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Q&A #541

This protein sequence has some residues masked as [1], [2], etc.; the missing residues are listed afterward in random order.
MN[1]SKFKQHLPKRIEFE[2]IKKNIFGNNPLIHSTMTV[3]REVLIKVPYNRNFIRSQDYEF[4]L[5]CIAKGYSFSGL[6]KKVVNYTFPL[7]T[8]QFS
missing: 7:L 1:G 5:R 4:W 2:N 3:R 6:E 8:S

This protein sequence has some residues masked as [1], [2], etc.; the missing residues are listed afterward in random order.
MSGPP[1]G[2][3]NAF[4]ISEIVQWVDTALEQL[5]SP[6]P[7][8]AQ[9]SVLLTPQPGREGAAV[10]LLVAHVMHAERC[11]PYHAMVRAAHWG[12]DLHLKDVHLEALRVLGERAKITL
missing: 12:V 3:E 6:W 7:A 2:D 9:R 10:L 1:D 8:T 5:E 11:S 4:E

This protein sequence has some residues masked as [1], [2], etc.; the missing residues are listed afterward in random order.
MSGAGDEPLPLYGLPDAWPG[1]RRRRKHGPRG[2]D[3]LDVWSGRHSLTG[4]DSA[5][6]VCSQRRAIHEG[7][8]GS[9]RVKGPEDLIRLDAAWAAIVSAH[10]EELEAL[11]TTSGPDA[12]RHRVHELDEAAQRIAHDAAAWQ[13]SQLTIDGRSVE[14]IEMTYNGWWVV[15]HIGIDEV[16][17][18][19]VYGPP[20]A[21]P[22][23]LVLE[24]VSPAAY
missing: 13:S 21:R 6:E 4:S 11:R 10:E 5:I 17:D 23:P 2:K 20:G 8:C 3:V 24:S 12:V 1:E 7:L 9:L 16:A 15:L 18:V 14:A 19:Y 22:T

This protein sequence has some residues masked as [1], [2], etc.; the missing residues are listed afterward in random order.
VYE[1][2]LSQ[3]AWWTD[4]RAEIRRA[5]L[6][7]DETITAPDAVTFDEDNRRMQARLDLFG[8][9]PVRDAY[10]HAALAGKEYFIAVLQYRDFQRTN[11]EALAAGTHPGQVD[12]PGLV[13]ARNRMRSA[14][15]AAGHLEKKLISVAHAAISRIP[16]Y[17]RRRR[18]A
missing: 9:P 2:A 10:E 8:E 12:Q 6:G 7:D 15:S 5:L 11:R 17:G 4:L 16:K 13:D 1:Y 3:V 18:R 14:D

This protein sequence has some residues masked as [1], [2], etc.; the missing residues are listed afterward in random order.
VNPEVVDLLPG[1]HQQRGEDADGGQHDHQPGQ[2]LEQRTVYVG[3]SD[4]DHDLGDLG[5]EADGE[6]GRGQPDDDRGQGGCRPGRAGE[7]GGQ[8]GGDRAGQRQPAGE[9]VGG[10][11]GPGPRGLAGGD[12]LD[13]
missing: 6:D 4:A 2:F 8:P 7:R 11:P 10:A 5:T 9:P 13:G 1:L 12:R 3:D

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From: Jackie To: Teacher2Teacher Public Discussion Date: 2000062215:10:57 Subject: Re: Math learning centers This year I am teaching a 23 blend, but have taught every grade level K5. I've used math centers or what I call stations for years, no matter which grade level I was teaching. I use them to reinforce concepts individually or in small group that I have introduced first through whole group instructional activities. They are based on the different strands of mathematics. For example I will set up 10 probability experiments or 10 measurement activities to reinforce the chapters we are studying in our math text. I chose ten activities because it gives enough slots for students to be able move around as they complete an activity. I limit the number to no more than four students in each station. This helps to cut down on noise. Centers or math stations take some strong organization in order for them to be effective. To get them going at first I will demonstrate a few stations at a time. If the activity is some type of game, I usually play the game as a whole group activity, the class against me first. All the stations students can choose from are listed on a station contract. Each student has a pocket folder with the station contract attached. In order to go to a station, they have to sign up for the station on their contract. They must complete the activity they have selected before they can ask to move on to a new station. This helps eliminate the "flitterers." Once students have completed a station activity, they must fill out what they learned from the activity on their contract, clean up, and store any paperwork in their pocket folder. I put a sticker on the completed line of their contract and check to see whether the station they want to move to is full. We have rules that we practice a lot at the beginning of the year about treatment of station materials, noise level, taking apart other's creations, and clean up. For some specific examples of station contracts you could look at the Math by All Means series by Marilyn Burns. She calls the organizer a math menu. For more information about these materials go to: http://www.mathsolutions.com/ Also, I have a number of sample station contracts posted on my web site that are appropriate for primary aged students. You can view them at: http://westgresham.gresham.k12.or.us/jcooke/jcooke.html Jackie , for the Teacher2Teacher service
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